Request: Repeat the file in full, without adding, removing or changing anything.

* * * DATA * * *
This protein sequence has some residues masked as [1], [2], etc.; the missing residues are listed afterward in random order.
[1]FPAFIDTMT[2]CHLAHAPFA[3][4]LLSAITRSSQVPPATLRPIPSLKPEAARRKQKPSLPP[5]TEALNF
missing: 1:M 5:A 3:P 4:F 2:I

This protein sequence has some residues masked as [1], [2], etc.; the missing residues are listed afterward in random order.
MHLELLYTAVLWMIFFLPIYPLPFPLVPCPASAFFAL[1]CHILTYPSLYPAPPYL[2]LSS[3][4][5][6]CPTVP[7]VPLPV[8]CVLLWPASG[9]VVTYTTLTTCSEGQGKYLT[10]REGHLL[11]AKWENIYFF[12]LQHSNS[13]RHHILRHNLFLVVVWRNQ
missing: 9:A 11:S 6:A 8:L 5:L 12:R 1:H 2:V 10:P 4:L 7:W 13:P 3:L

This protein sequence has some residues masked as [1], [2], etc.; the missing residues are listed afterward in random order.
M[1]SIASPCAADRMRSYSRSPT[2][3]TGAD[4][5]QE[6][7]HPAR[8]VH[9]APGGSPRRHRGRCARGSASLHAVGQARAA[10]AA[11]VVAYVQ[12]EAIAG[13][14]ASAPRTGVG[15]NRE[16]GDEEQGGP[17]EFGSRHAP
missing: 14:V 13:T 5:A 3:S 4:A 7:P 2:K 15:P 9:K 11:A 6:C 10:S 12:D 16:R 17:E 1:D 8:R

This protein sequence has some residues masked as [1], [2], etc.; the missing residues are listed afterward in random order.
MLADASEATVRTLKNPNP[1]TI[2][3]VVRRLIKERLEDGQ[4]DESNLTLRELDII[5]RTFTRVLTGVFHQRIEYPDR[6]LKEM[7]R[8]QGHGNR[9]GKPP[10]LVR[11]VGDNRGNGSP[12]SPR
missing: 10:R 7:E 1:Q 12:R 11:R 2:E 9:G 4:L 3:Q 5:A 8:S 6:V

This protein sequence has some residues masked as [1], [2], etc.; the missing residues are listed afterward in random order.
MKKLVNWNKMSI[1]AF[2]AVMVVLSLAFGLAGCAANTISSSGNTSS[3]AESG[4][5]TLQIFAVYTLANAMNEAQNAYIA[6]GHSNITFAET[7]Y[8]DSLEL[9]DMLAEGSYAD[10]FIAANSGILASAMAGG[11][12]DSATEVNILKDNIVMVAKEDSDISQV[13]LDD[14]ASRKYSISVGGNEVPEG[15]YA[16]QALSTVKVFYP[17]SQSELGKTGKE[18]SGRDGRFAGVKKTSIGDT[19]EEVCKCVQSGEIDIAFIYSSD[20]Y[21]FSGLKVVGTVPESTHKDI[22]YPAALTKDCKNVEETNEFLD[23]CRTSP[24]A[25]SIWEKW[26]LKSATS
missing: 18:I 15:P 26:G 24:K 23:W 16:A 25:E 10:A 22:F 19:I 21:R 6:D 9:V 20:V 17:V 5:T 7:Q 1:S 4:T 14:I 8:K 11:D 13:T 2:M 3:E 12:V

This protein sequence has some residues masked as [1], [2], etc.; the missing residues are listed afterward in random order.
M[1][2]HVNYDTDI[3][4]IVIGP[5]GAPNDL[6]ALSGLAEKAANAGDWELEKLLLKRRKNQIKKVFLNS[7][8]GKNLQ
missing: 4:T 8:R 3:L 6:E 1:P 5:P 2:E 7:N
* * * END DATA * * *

This protein sequence has some residues masked as [1], [2], etc.; the missing residues are listed afterward in random order.
[1]FPAFIDTMT[2]CHLAHAPFA[3][4]LLSAITRSSQVPPATLRPIPSLKPEAARRKQKPSLPP[5]TEALNF
missing: 1:M 5:A 3:P 4:F 2:I

This protein sequence has some residues masked as [1], [2], etc.; the missing residues are listed afterward in random order.
MHLELLYTAVLWMIFFLPIYPLPFPLVPCPASAFFAL[1]CHILTYPSLYPAPPYL[2]LSS[3][4][5][6]CPTVP[7]VPLPV[8]CVLLWPASG[9]VVTYTTLTTCSEGQGKYLT[10]REGHLL[11]AKWENIYFF[12]LQHSNS[13]RHHILRHNLFLVVVWRNQ
missing: 9:A 11:S 6:A 8:L 5:L 12:R 1:H 2:V 10:P 4:L 7:W 13:P 3:L

This protein sequence has some residues masked as [1], [2], etc.; the missing residues are listed afterward in random order.
M[1]SIASPCAADRMRSYSRSPT[2][3]TGAD[4][5]QE[6][7]HPAR[8]VH[9]APGGSPRRHRGRCARGSASLHAVGQARAA[10]AA[11]VVAYVQ[12]EAIAG[13][14]ASAPRTGVG[15]NRE[16]GDEEQGGP[17]EFGSRHAP
missing: 14:V 13:T 5:A 3:S 4:A 7:P 2:K 15:P 9:K 11:A 6:C 10:S 12:D 16:R 17:E 1:D 8:R

This protein sequence has some residues masked as [1], [2], etc.; the missing residues are listed afterward in random order.
MLADASEATVRTLKNPNP[1]TI[2][3]VVRRLIKERLEDGQ[4]DESNLTLRELDII[5]RTFTRVLTGVFHQRIEYPDR[6]LKEM[7]R[8]QGHGNR[9]GKPP[10]LVR[11]VGDNRGNGSP[12]SPR
missing: 10:R 7:E 1:Q 12:R 11:R 2:E 9:G 4:L 3:Q 5:A 8:S 6:V

This protein sequence has some residues masked as [1], [2], etc.; the missing residues are listed afterward in random order.
MKKLVNWNKMSI[1]AF[2]AVMVVLSLAFGLAGCAANTISSSGNTSS[3]AESG[4][5]TLQIFAVYTLANAMNEAQNAYIA[6]GHSNITFAET[7]Y[8]DSLEL[9]DMLAEGSYAD[10]FIAANSGILASAMAGG[11][12]DSATEVNILKDNIVMVAKEDSDISQV[13]LDD[14]ASRKYSISVGGNEVPEG[15]YA[16]QALSTVKVFYP[17]SQSELGKTGKE[18]SGRDGRFAGVKKTSIGDT[19]EEVCKCVQSGEIDIAFIYSSD[20]Y[21]FSGLKVVGTVPESTHKDI[22]YPAALTKDCKNVEETNEFLD[23]CRTSP[24]A[25]SIWEKW[26]LKSATS
missing: 18:I 15:P 26:G 24:K 23:W 16:A 25:E 10:A 22:F 19:I 21:R 6:D 9:V 20:V 17:V 5:T 7:Q 1:S 4:T 14:I 8:K 11:D 13:T 2:M 3:E 12:V

This protein sequence has some residues masked as [1], [2], etc.; the missing residues are listed afterward in random order.
M[1][2]HVNYDTDI[3][4]IVIGP[5]GAPNDL[6]ALSGLAEKAANAGDWELEKLLLKRRKNQIKKVFLNS[7][8]GKNLQ
missing: 4:T 8:R 3:L 6:E 1:P 5:P 2:E 7:N